Computer detection of a person in an image or video is a hard problem, let alone unique identification of that particular person. We are as yet unsure as to the method we will choose in our implementation, but we discuss several possible methods below.
OpenCV contains built-in feature detection through its Haar characteristics model. The model requires training through the use of positive and negative images. Positive images prominently contain the target feature (e.g. a face, or a body), while negative images do not. Several trained profiles are available out-of-the-box, including upper, lower and full body detection, but the performance of the algorithm for our application is unclear. The benefit of using Haar detection is its ease. The algorithm is well-integrated into the OpenCV framework and requires little effort to use. We plan to implement a simple test program using such an approach by Week 6 to determine its suitability. Although OpenCV handles body detection, it does not handle identification between multiple bodies. A possible algorithm to identify bodies might create a fingerprint from the color histogram within the detected body's bounding box. Such an approach, however, would have difficulty in situations with dynamic lighting or multiple people dressed similarly (e.g. men in suits). For a demonstration of Haar body detection, please see this video.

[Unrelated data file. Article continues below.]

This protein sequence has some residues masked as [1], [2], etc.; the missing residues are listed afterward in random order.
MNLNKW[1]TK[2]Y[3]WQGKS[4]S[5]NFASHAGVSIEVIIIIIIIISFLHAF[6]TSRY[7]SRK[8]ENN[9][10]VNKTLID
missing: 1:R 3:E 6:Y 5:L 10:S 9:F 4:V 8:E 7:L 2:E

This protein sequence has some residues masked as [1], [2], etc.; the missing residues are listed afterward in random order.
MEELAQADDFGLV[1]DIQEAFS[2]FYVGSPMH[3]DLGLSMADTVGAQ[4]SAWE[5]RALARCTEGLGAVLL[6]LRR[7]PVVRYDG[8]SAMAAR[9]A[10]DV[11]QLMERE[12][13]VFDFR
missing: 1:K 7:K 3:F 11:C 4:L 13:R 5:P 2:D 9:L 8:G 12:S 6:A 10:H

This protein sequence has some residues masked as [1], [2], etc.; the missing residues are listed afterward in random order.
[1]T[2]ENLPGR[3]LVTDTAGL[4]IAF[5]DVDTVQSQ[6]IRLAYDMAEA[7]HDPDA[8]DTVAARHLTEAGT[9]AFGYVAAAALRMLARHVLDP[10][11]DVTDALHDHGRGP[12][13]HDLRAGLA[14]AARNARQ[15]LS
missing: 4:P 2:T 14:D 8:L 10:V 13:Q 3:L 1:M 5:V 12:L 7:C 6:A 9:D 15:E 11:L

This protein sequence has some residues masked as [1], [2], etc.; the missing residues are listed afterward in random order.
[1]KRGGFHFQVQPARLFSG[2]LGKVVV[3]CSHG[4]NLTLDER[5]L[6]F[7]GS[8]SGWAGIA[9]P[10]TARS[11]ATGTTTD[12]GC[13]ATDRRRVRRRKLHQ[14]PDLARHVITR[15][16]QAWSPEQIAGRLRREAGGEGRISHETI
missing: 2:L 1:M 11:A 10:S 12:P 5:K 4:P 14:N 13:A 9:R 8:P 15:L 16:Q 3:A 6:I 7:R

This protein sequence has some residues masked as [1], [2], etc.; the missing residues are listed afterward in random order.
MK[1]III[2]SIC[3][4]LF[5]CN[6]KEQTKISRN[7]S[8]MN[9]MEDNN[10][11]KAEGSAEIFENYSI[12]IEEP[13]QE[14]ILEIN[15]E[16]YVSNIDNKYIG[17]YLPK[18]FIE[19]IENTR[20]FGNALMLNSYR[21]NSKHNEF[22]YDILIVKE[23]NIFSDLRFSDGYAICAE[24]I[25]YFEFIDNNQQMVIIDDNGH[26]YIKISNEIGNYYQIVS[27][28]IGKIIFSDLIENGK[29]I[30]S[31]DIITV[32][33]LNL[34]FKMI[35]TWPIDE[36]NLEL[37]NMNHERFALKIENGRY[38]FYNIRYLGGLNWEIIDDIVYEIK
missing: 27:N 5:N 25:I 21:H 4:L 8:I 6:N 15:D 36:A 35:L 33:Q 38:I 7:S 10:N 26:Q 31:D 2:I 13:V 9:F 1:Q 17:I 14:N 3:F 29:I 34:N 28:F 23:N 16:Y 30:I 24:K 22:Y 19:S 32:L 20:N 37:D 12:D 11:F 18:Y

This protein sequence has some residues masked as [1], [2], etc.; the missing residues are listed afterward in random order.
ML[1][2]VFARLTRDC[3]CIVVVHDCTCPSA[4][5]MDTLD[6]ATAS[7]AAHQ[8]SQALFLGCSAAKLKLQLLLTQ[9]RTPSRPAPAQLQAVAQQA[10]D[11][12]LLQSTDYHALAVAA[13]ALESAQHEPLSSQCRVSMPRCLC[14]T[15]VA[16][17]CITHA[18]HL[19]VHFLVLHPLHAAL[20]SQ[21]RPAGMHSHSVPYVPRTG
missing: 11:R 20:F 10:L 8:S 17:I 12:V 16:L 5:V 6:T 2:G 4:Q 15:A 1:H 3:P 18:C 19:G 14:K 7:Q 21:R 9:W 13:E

Another possible way to leverage OpenCV, should the built-in Haar classifier be insufficient, would be to make use of the cvBlobsLib extension. This particular extension provides "blob" detection, or region segmentation, based on discontinuities in the image. After segmenting the image into continuous regions, the shape and color histogram of each region could be compared to a template containing a human. The benefit of this technique is its greater customization, whereas the drawback is the additional complexity of implementing the stages beyond region clustering.